Brand Power: The Role of Corporate America in Advancing Social Issues

Brand Power: The Role of Corporate America in Advancing Social Issues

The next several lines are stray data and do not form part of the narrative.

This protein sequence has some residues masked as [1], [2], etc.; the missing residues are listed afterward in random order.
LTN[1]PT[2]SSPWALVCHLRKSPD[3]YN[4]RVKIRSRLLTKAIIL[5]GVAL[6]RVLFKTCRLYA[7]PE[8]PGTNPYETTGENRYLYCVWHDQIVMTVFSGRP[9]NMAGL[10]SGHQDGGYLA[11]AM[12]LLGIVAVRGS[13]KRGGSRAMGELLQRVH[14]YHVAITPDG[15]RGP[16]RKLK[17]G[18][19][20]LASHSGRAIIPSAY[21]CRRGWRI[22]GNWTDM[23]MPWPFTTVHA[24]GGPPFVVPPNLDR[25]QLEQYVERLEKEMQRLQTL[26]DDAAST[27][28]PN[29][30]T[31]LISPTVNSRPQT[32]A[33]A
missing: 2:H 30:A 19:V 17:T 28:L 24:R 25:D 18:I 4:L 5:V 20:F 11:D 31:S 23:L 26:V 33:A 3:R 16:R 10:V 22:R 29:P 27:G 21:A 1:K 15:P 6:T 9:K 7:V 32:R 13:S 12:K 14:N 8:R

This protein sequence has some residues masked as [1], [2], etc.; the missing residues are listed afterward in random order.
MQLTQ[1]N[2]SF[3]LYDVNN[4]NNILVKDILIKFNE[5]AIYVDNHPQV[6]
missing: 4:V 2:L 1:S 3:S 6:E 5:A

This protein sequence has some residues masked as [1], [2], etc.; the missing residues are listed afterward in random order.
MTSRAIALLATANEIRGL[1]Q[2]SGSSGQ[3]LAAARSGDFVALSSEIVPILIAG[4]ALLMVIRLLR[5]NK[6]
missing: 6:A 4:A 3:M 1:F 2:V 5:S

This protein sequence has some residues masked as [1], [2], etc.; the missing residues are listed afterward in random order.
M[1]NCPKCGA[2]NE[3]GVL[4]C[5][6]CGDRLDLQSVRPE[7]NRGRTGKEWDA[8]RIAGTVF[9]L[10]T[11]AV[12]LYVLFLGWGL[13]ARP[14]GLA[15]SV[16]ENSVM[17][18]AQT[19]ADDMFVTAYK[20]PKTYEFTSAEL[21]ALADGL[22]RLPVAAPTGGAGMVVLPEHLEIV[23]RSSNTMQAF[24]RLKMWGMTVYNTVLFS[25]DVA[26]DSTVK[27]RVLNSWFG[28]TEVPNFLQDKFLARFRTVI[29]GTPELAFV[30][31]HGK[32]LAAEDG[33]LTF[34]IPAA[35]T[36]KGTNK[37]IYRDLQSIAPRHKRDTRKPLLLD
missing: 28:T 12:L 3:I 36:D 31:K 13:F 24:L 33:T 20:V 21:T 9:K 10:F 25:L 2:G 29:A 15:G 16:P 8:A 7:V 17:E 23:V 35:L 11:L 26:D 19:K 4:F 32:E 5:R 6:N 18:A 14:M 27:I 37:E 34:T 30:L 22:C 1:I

all right well how's everybody doing yeah yeah it's pretty good right lots of good energy lots of good ideas hopefully those panels are closing down are we ready to get going we're gonna get going okay so twenty thirty is around the corner that's just 11 years from now and by then it's projected that our global population will grow to eight point six billion people that's an additional 1 billion people in the next 11 years or the equivalent of quadrupling the size of the United States so as we prepare for the culmination of this event let's commit to remembering the vast number of people on this planet who are depending upon the actions of everyone in this room to enjoy a safe and sustainable future you know this conference has felt different to me somehow maybe it's the fact that you've shared your personal stories or maybe it's a sense of urgency or maybe it's both but I really believe that we felt we've built a new sense of momentum so when you leave here today I encourage you as Hank oving said in the morning plenary to put your money where your heart is when I leave here I'm going home to celebrate my daughter's 11th birthday tomorrow and honestly it seems like just yesterday that she was born 11 years is not very much time and it will go by very very quickly trust me we have a lot of work to do to get us there and I'm confident that we will get there so with that I want to thank you also much for your level of engagement with us over the last few days as many of us have said over time it takes a village and this is an awesome village to be a part of and so now for our final plenary on the stage we will have leaders from companies that are iconic there are companies that all of us know and love in many ways they'll engage in a conversation about how they and others can use their brand power to affect behavioral change to create social movements and to maintain a strong bottom line I'd like now to introduce and welcome our closing panel to the stage and to moderate this session is Ceres own vice president of government relations and Kelly [Applause] that introduction done and it's so great to see all of you here a special warm welcome to members of the San Francisco community who are joining us for this important conversation about what happens when a brand takes a stand what happens to their customers how do their investors feel how does the CEO sleep at night we're going to talk about all the social issues that have emerged over this past year and we're going to talk policy and politics so hold on to your seats remembering that series is a bipartisan organization we're actually post-partisan which is why I was able to find a jacket that is red blue and purple that's why I'm wearing that today so let me start out by introducing our incredible panelists and then we'll get right at it okay so let me start with you Alex Alex Thompson is vice president of brand stewardship and impact for REI he's tasked with building long-term brand equity for the nation's largest consumer cooperative through communications public policy government affairs sustainability and philanthropy alex helps REI to lead with its values his team's work involves engaging 12,000 employees in 154 stores working closely with 300 nonprofits advancing sustainable business practices and inspiring 17 million REI members to pursue and enjoy life outdoors through initiatives including hashtag opt outside before joining REI alec specialized in international communications and marketing in the for-profit not-for-profit and public sectors he served for more than a decade at Elliman in various roles in on three continents and he serves on the board of the Washington Environmental Council welcome to you Alex and next to alex is Kelly McGinnis as chief communications officer at Levi Strauss & Company Keli McGinness is responsible for managing the global corporate affairs function at the 160 year-old apparel company in this capacity she oversees corporate media relations executive internal and stakeholder communications government affairs social responsibility and community affairs kelly reports to CEO trip berg kelly is a two-time silver anvil Award recipient look it up that means she knows her when it comes to PR she holds a master's degree in public administration from the University of Washington and a bachelors from Miami University in Oxford Ohio and a warm welcome to you Kelly and finally to my immediate left is John Carter John Carter is a PhD he's a research assistant professor at George Mason University's Center for climate change communication where he conducts research on science environmental and risk communication his work focuses on how people respond to public engagement by scientists how to effectively communicate about the public health implications of climate change and air pollution and how civic organizations can most effectively recruit organize and mobilize citizens especially political conservatives to demand action on climate change John also works on the climate change in the American mind project a series of national public opinion surveys carried out in partnership with the Yale program on climate change communication to investigate and track public attitudes towards climate change and support for climate policies in the u.s. John a welcome to you thank you all right so let's just have we're just gonna look at a few examples to kick us off and I know all of these will be familiar to you just to kick off our conversation the first one is from Levi's and I'm excited about Kelly talking about their latest campaign to encourage voting and of course Alex will be talking about many of the outdoor campaigns this one is about the diversity of the outdoor community they've had wonderful campaigns on public lands and opt out opt outside what you're going to hear more about this one is a little less subtle from Patagonia some of you recall when the administration was seeking to eliminate public lands and so this was the campaign and I'm sure it is familiar to all of you this one the best a man can get Gillette I hope you'll look at this and give it a like personally but we'll talk about whether or not this went over well and and what were the elements of that as we look at authenticity of one's message this you may remember was in the Superbowl how we would have longed five years ago to have a commercial in the Super Bowl that actually promoted and attached it to beer what could be better and this one is familiar to all of you thanks to all of you for wearing the brand by the way throughout this whole conference we are still in this was one of the easiest campaigns we ever launched and we'll talk about that why was it so reflexive and so easy that hundreds of companies immediately jumped on – we are still in when we co-founded this campaign with our good friends at World Wildlife Fund this is from Mars some of you have seen fans of wind the the friendly fat mmm peanut and the chocolate mmm telling you about wind what could be better what could be more friendly Mars as you know is a very conservative company our good friend Brad 500 lifetime Republican was the IPO fellow who had the idea of bicep he's at Mars worth looking at their campaign and this one of course needs no explanation you're familiar very familiar with colin kaepernick ads by our friends at Nike so it just gives you a flavor of what's out there and what we've seen just over this past year Alex I want to start with you if I could and I'm just interested in given your 17 million members and I know that they span the political spectrum just talk to us a little bit about re eyes positioning when you decide to weigh in and how what your overall philosophy is about taking a stand I'm more than happy to do that be I think it's interesting when you're a room like this people are like sitting there and people like Kelly and me and we're you know involved in these choices and what they don't know is we just shut ourselves in a dark room we have a special set of dice like now we know well I guess we're about done I think that's kind of what some of our employees think from time to time is like is there fara you know rigor and I can get into the process by which that happens but of course with an organization like REI I think it's a bit easier than it can be for other organizations because the central premise that life outside the broadest possible concept that applies both to individuals and a planetary level is a thing that essentially we exist for so the decision-making criteria for us always ladders to the same question and it is boiled down in its simplest form to is this either going to halt what we describe as a long march indoors that human beings have been on for about the last 10,000 years or is it not and the statistic that keeps me coming back to these questions of what can an organization do is somewhere around the year 2000 the majority of human being started living the majority of their lives inside but by now in the US the average American spends approximately 70 years indoors 7-0 based on average life expectancy that of course includes sleep but it's about 95 percent of the time we spend that data in fact came from research that looks at people's exposure to particulates yeah but the central question is really kind of what we asked ourselves is this going to Holt this very frightening trend okay I want to read for the audience something you have a United outside manifesto and I'm quoting but I'm paraphrasing it here we hold these truths to be self-evident that all people are equal outside that there was mirth in mud catharsis and rain that the thirst for nature knows no party line men Teddy Roosevelt and Rachel Carson would love that there's a line later in that piece that's like something something like politicians sling mud I don't know who wrote that like I like that but the I saw that yeah so that that was a campaign called United outside 2016 we opened a flagship store in DC under the banner left side right side United outside we held a hundred events over a hundred days bringing people together the supposition was that staffers on the hill needed a bit of a break so we threw outdoor parties games and beer stand up paddleboards and weird things like that and made them do stuff together but they loved it and the principal for rei that the outdoors is a is a place that uniquely brings people together underpins all of our advocacy efforts so we pretty vocal on any number of topics and we are very comfortable being vocal on issues without being party political and it's not because we're scared of the backlash it is that in the bylaws of the coop we're a cooperative owned by our members we are not allowed to endorse one or other party we are allowed to and encouraged to in fact measured by the degree to which we drive a net positive change for society and that's just part of the governance structure of the coop sure talk a little more about your public lands campaign and it resulted in a real legislative success in fact a bipartisan success and I'm not sure our audience knows about yeah there are two pieces to that I'll mention so the first is you know it's interesting you show the Patagonia campaign I mean we were working hand-in-hand with 500 companies spanning large organizations like REI the North Face Patagonia and others and much smaller organizations that do spanning the political spectrum and this was two or three years ago now and it was the defense of the national monuments this was one example of how we saw the entire outdoor industry mobilize in a way that they hadn't before and articulating a single view of the right essentially of Americans to Rome in our public lands now that's two three years ago most recently and only in the last couple of months a huge piece of legislation has been passed 600 pages of legislation that was brought forward by Maria Cantwell of Washington State and Lisa Murkowski of Alaska and this the bill passed through both houses with incredible by bipartisan support and you know as the policy director of Ceres more about the you know contents of that than I do but you can think about permanent reauthorization of the Land and Water Conservation Fund and a great deal of much more localized changes this is a big example that progress can be made when businesses just get out of their own way and say listen we need this let's work together and it needn't be a mudslinging match on the journey to that so it's pretty pretty exciting development really exciting and Congrats now I have to ask you about some things a little more controversial proposition 16 31 in Washington I think our audience knows that that was the carbon tax proposition it was referred to earlier by a fawn shark with the Quinault nation this was a big deal to stand up as a company for a carbon tax in Washington State talk about that process what that was like for you and and how your members reacted I'll leave the dice bit behind but the it was a bit of a throw of the dice that one seriously because I mean 1631 was a ballot initiative we didn't receive much pushback from our members as a result of our advocacy that either means that people don't read voter pamphlets because our logo was on it or that they generally speaking members were supportive of our advocacy there but but I'll say a few words on that it was a it was a really depressing defeat at the time but just in the last two weeks Washington State has passed a bill it's signed into law now that we are on the path to 100% clean energy by 2045 as many of people in the room now I here will know and my view is that that is a direct result of the momentum that was built by the coalition that was focused on 1631 so I'm feeling buoyed by the momentum that's there I'm also pretty amazed by the degree of support that was that 1631 attracted I did speak to the campaign director kind of a couple couple hours ago just to sort of check what information we have that's new and I would share a couple things about 1631 you know the first is two-thirds of the people who voted YES were under the age of 30 based on exit polling 50% of women supported but the vast majority of votes that were against were from households with a median income of somewhere between 25 and $75,000 so the reality is that the tax number and the messaging problem that we faced particularly for lower income households was I believe probably a strategic error in that in the messaging choice that we that we adopted okay do you have any other thoughts about why it lasts I mean listen thirty million dollars of you know money in advertising coming from the oil and gas sector they basically outspent the campaign three to one so in a in a straight-out fight of you know of messaging there's no way you're going to beat that so I think we have to look much more much more deliberately the techniques we use if we're going to go at the grassroots of ballot initiatives I do believe that I do believe that the power of the coalition that was that was that was pulled together it's something that if anybody here was supportive thank you very much it's something that we can all be incredibly proud of and you have to see this in the context of you know generation it's not you know quarterly earnings or a year or a year of political action yeah absolutely well thank you for that and I'm thrilled Congrats I'm not losing any any members I'm aware of so Kelly let's turn to you and can you talk a little bit about Levi's overall philosophy and values and how you approach I mean you have an unbelievable history and by the way thank you for being a founding member of the series bicep network you've been an incredible advocate on LGBT and AIDS on child labor so many issues talk to us about your philosophy how you take positions and how that lines up with your values and then if you would walk us through a little bit about your new campaign around voting yeah so I think that this work of advocacy and corporate activism is very natural to us and it's something that we've done for a very very long time so we can connect a dot all the way back to our founder Levi Strauss but even decade after decade after decade we feel incredibly proud of our leaders willingness to step up one of our core values is courage and really making been willing to step up and oftentimes what we find is that we've spoken up on issues before they have become they in the long run they end up being on the right side of the history of history but we've opened the door I made it okay for other companies to follow us and that's everything from being the first on the amicus brief for gaming courage to the work that we did on the terms of engagement 25 years I mean there's example after example after example of where we've gone first and others have followed and so we've always been very core on equality you mentioned this and issues around communities that may be discriminated against and around sustainability and environmental change in the last couple of years though it's been really apparent that there were other places that it made sense for us to speak up and when we think about those you had asked Alex about what's the criteria or the process for making those choices and we have a very detailed list of questions that we asked ourselves and that we make ourselves go through the discipline of asking those questions of what's the implications for our business but the real core questions and the ones that we stopped on and spend time on is whether or not it's consistent with our values is it is there pieces of the puzzle that just don't feel right to us and therefore and can we make a difference we have something unique that we can offer to the conversation that's going to move it forward and in the last couple of years it's felt like our portfolio needed to expand that there were issues that particularly one of the pieces is we worry about being consistent with our values being authentic to our actions and that we're willing to really think about it holistically and last and foremost almost all of the big issues that we've taken have first generated with our employees saying what are you gonna do about this and that has been more and more so in the past couple of years and in fact when I watched sort of the stories of employee activism that we're seeing at a lot of the tech companies and other things it's actually been a permission for us it's been the place that's been us North Star on where should we put energy and time and so we stepped up on gun violence prevention and we really were the first company that didn't really have a stake in that business to weigh in on it and did it in a very broad scale way and have been incredibly proud that that's one of the examples where other companies have followed since then and we're starting to see more not a lot it's it's a hard issue to weigh in on but we're starting to see more companies weigh in on that – we did it on immigration and some of the discriminatory strategy policies that we saw coming forward and really weighing in and again that's an issue where we don't have a specific business interest and the way that some of the other parts of the coalition did but it felt like the right thing to do and it felt like a continuation of a conversation and advocacy that we've been doing on behalf of communities for a long time and similarly voting has been everything kind of leads to voting is what we really learn and the more that our employees say how can I get involved in what can I do the answer comes again and again and again to make sure that your voice is heard and that is both consistent with what our brand purpose is around authentic self expression it's consistent with us using our the bully pulpit of the CEOs office to say how can you have an influence at the end of the day the thing that we can answer the question and absolutely it's bipartisan is we can make sure that people's voices are heard through voting and so you asked about the campaign what really happened is it was one of those beautiful moments that happen in companies and I said this to Alex beforehand if we had done it as a top-down initiative it wouldn't have gotten nearly the traction that I got but first and foremost we partnered with you talking about Patagonia Patagonian Rose did an op-ed where she encouraged companies to really reflect on the fact that Election Day is not a holiday and that many employees don't have the opportunity to vote and when we saw that and they sort of raised their hand and said we're thinking about how do we make this bigger we were very quick to step in and to galvanize and ultimately we got more than 400 companies to commit to the fact that they would make sure that their employees would have time to vote and one of the things that we learned in that process because there were we really focused on the retail industry in particular and when you think about hourly employees the first answer is how do we do that and what we found is in many many cases companies already had policies in place they just weren't necessarily communicating or acting on them and so we're continuing to push forward and put that forward what got interesting about that program though is chip our CEO weighed in on the issue we got another 400 companies to care about making sure that their employees got out but then we started to bridge into our consumer communications as well and so marketing did produce a television spot that they ran here in the US it's run in other countries as well in fact it was running in South Africa last week and then kind of what happened was every corner of the organization said how can we help and so we had voter registration in our stores we had opportunities for employees we changed our volunteer policy around volunteer hours we give employees five hours a month to volunteer in any organization they like we broaden the spectrum so that they could do that on behalf of political efforts and voter registration as well and so it just was became this dot connecting of we had a t-shirt that was that one became a very big influencer campaign for us and so we just looked at it wasn't that we said what are all the things that we can ask each other to do it was that within the organization as the or as the idea that felt so natural and so real to who we are everyone started to galvanize around saying hey I can help and I can help and I can help and in the culmination it was an incredibly proud moment of what we were able to do and I think we realized we're just getting started and I'm gonna work really hard to both bring other companies into that mix and also partner with all the folks who are interested in this issue and trying to continue to lean hard into it yeah that's fantastic you gave me a great quote that you said chip offers you which is let's always make sure we take the harder right over the easier wrong what's he mean by that you know I think that there are lots of times where there are choices where you can opt out or you can make a decision that that's not our issue or there are times when there's just an easier to sit like there's a easier lower threshold to the decision but it's not the right decision it's not the right decision long term it's not the right decision for our history and what we do for our constituencies that we care about and so that has been a mantra from the very beginning it's how he runs the business it's how we make decisions about some of the things that you have been talking about around environmental commitments and it's very much the decision of how we make decisions around advocacy and so you know I mentioned sort of in passing Gun Violence Prevention there that's a really harder right over the easier wrong so there is every argument to say this is a hot-button issue it's not your issue and there are a lot of gun owners who love their Levi's and is that really the answer that you want to do and what we did was we really we heard from our employees you know here in San Francisco chip will often say that he has you mentioned you mentioned your daughter was 11 he has a 12 year old daughter and here in San Francisco kids knew more drills on an active shooter situation than on earthquakes and that's sort of stunning to us as an organization and it's an issue that so many people care about and as we watch sort of one of the things that we realize as a sweet spot for us in terms of advocacy is really putting the wind beneath the wings of youth movements and when youth really speak up how can we lend our voice to help give that the galvanizing factor that it makes sense and so I'm gonna on set was one where we started to see more and more voices and you could almost see the corporate entities shifting away from the table and so that felt one where we needed to lean in and say how can we help and it's we've learned a lot and there's a long way to go yeah that's tremendous thank you so much by the way if you're interested asking a question you can go to the app for this session and try to get to them at the end those will be curated as best we can given our time so John the big issue is climate change the big hard one gun control by the way is extremely difficult I don't know but we're talking about climate change in climate advocacy why do you share with us I know you have some slides share with us what are the big trends what should REI and Levi's and folks in the room be thinking about in terms of American expectations for companies sure so we've been conducting these nationally representative surveys of the American population twice a year for about 10 years now so so what you see in this slide here this is from our most recent survey in December of 18 we asked this question and all of our surveys we basically want to know do you want to see more action more efforts from various sectors of society to address global warming we asked about global warming in the surveys because that's what Americans tend to the term that they tend to use more frequently than climate change and what we see consistently across all across the years is that corporations in industry always comes out on top with the greatest proportion of Americans wanting to see more action from that sector of society and that this spans across partisan lines right you'll notice that a majority of Republicans especially moderate Republicans want to see more action from corporations in industry and when we look at consumer advocacy ad activism we also see that greater proportions of Americans are likely to engage in some form of consumer activism compared to political activism so here we ask people whether or not they've rewarded certain companies for taking steps to address global warming over the past year as well as whether they've punished certain companies that are opposing steps to address global warming over the past year including we also asked about whether or not they've contacted elected officials to urge them to take action on global warming and what you see is that more or less a pretty consistent pattern over the years that companies are more likely to face pressure from the American population more so than politicians are when it comes to taking action on climate change and so some of you might be wondering ok well so when what what might be the reaction if I take a position on this issue and make some sort of public commitment like Alex and Kelly have been talking about and so we asked in our most recent survey to what extent people would be more or less likely to purchase goods and services from companies that make commitments to 100% clean renewable energy and we see as you can tell a majority of Americans say they'd be more likely to purchase goods and services from companies that make such commitments but I think what's really notable here in this slide that when you look at the proportion of people who would be say they'd be less likely to purchase from those companies very few Americans say they'd be less likely to UM even among conservative Republicans you see that only 9 percent of them say they'd actually be less likely to purchase goods and services from companies that commit to 100% clean energy and then obviously one additional way that companies can get involved in this aside from just greening their business operations is by encouraging citizens to vote right or encouraging them to actually get involved and contact their elected officials and urge them to take action on global warming so this is from a couple of years ago but we asked this question you know we wanted to get a sense of what are the barriers keeping more Americans from engaging in contacting their elected officials and as you can see the top reason on here is simply they haven't been asked before nobody's ever asked me to do this right and so here's a key opportunity where companies can really reach out and make that request and then several of these other things it wouldn't make a difference I don't know who to contact I wouldn't know what to say again these are sort of the rules that organizations can play to organize people and get them involved in this process another interesting one the third one there I'm not an activist right so I think companies in the private sector generally can really help address some of these long-standing stereotypical perceptions of what it means to be an environmental activist or a climate activists and really change people's perception that you know you don't have to have long hair and be a hippie and wear sandals to be a climate change activists right that this can come from a variety of different backgrounds so I'll go ahead and leave it there John is it possible we've been saying earlier that silence is not neutrality is that your sense is it possible for the today's consumer to think of silence as being complicit perhaps if you're not speaking out is that a liability potentially potentially so we haven't asked you know specifically you know even the question about you know whether you've punished certain companies it's about whether or not you've punished companies who are actively opposing action to address global warming so we don't know for certain about neutrality but I think one key question is you know people are probably more likely to face criticism for not making ambitious enough commitments or ambitious enough activities as opposed to you know doing too little yeah so what I'm hearing you say is that this is a moment that it is extremely safe and wise for companies and CEOs to stand up speak out put it out there early and often actively on climate change as aggressively as possible did I get that right is that that's what I heard is that what you heard yeah so I mean one of the trend one of the key trends that we see in our data is that especially as of our December survey we're seeing record high levels of Americans saying that climate change is happening it's human-caused they're concerned about it half of Americans now say that people in the United States are being harmed right now so less and less are we seeing this as an issue that's distant in the future that it's a problem for plants penguins and polar bears or small island nations in the Pacific but that this is something happening here in my community right now that I'm concerned about and that certainly you know has put some wind in the sails and you mind if I just comment on that for a second I just think the debate on this has to go beyond whether companies can say anything about you know doing things that help the environment this like debate has been had the question is what to say and what to do when you have the global oil majors out publicly advocating for a tax on carbon what more air cover are you looking for [Laughter] so we're I do think you could be incredibly helpful and you know this is where the question of what to do becomes the language choices going back to 16 31 the mechanisms by which we introduce the conversation so that indeed it isn't and I think it's phenomenally depressing some of the numbers that were on your previous slide that it wouldn't make a difference like the branding of what it means to take actions such that this is in fact a civic duty not an act of you know rebellious defiance in the face of civic responsibility it in fact is the most powerful expression of civic responsibility which is why I have so much respect for the work that Kelly Levi's in a consortium that supported that have done that's a much more risky proposition that work you did than saying hey listen let's take action to address global warming so I I'm in the zone of like don't do it the question is how yeah you're here thank you I feel like you two have sort of softened the ground in many ways I think I'm sensing resilience because you've weighed in and you kind of alluded to this that you've made this space for others to weigh in and because you've weighed in before it's gonna be easier for you to weigh in again and the next time and the next time is that true is that your sense that well I would say that there's an expectation so there's an expectation with your stakeholders starting first and foremost at home with your employees and then expanding from there I think one bridge that's relevant to this group that's related to this is you know we went public just a couple of months ago and one of the big questions that we heard inside our doors is will we change as a result of this will we compromise on our values will we do more easier heart like prongs and you know our CEO and CFO I think they did 600 meetings during the roadshow and this question came up in almost every conversation and what they said was no we are we're very public about who we are our consumers know what to expect from us our employees know what to expect from us and our supply chain knows what to expect from us and we're going to be consistent on those fronts that doesn't mean that everyone will choose to invest with us that's okay there's more than enough and you know the performance of the company has proven that that wasn't a compromise at all and I think more than anything whether than I would call it resilience I would think that it actually enhanced the loyalty to the company both from as you think of each of those groups yeah absolutely I can't believe how fast this is gone and we're gonna do rapid-fire now from each of you from where you sit what are the primary recommendations you would give to this group you have many companies in the room who might be thinking about stepping out wanting to do it right I know you've both talked about authenticity your recommendations at this point so I think you know the data that I showed is pretty clear that whether it's making a commitment to 100% clean energy or something else Americans are very broadly supportive across party lines of clean energy generally and even when you look at certain climate policies whether it's increasing investments into renewable energy or or even carbon tax there's broader support than normally we might assume when you actually look at the public opinion data and so simply even just telling that story correcting people's miss miss or underestimation of where support actually is and can really help build that momentum and I think companies stepping out and making those kinds of commitments only helps to reinforce and correct some of those underestimations of support so I'd offer three things I'd say for the investors in the room ask the companies that you're following where are they in these issues and build an expectation that they're going to have great answers and that they're going to be proud of their answers on their issues all that does is help to put influence inside our organization so I would say that for the corporates in the room make sure that you're making you're supporting your employees in voting and if you want to learn more about that we're very eager to expand that group so happy to talk about that but then secondly as you asked yourself I don't think that there's one playbook that makes sense around these types of corporate advocacy issues I think first and foremost and I said this before but you start with what are the values the principles that drive your company and where does it make sense for you to play what's authentic to you I think that we didn't talk much about some of the examples that you flashed up but I do think that part of the criticism was if there are one notes and they're one notes that come out of marketing that's a hard story to say that it feels really authentic to who you are and then last I would say get your inspiration from the people who are closest to you and for us that usually is our employees right thank you Alex I don't know what to share I think that the I think the hard question if you've got an organization that isn't willing to move is how do you get in the head of the leader and you got to find that person in a place of vulnerability not in a threatening manner but a spend time trying to understand that individual because in all of these examples that you can look at leadership really matters and the moment you help somebody who's leading a large enterprise and their concern for the future of employment for everybody who's in it the moment you can give them the protection that in fact doing this work isn't in fact about whether someone is going to buy from you or not I think in my experience that's when the window of opportunity emerges and it nearly always comes from a place of heart not head in my experience that may not be true for for everybody in this room so I think you have to also just take a really deep relationship like that the relationship lens on this and explore the person who may be that you know who may be the biggest possible catalyst yeah well we look forward to your leadership going forward we look forward to hear new findings thanks so much to all of you for joining us please join me in thanking our panel